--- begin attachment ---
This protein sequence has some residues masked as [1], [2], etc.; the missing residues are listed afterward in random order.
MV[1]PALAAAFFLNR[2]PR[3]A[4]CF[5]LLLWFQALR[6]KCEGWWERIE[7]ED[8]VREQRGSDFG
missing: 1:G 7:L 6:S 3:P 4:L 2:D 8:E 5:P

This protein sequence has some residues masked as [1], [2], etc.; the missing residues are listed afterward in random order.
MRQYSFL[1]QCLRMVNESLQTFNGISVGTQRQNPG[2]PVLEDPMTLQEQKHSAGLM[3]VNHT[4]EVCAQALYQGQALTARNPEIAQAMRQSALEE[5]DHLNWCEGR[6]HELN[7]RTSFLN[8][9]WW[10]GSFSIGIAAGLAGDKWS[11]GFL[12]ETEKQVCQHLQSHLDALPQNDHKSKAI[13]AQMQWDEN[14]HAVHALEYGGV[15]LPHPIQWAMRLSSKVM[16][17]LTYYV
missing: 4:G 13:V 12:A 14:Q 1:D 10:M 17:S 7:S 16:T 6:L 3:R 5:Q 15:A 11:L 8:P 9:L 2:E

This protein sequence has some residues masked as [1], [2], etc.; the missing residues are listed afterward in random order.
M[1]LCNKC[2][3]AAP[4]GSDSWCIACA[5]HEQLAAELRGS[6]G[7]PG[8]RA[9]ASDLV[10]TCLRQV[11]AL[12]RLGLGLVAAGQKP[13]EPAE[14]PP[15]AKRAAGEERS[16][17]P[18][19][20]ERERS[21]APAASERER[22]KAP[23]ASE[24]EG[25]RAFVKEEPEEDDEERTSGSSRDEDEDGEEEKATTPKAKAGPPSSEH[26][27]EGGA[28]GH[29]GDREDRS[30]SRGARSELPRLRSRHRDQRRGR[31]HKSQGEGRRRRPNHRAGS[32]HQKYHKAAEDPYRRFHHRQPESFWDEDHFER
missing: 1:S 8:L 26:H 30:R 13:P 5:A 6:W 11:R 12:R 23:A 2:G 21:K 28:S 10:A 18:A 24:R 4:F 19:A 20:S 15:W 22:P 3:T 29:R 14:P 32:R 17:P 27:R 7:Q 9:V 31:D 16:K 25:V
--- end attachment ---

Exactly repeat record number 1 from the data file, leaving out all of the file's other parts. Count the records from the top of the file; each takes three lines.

This protein sequence has some residues masked as [1], [2], etc.; the missing residues are listed afterward in random order.
MV[1]PALAAAFFLNR[2]PR[3]A[4]CF[5]LLLWFQALR[6]KCEGWWERIE[7]ED[8]VREQRGSDFG
missing: 1:G 7:L 6:S 3:P 4:L 2:D 8:E 5:P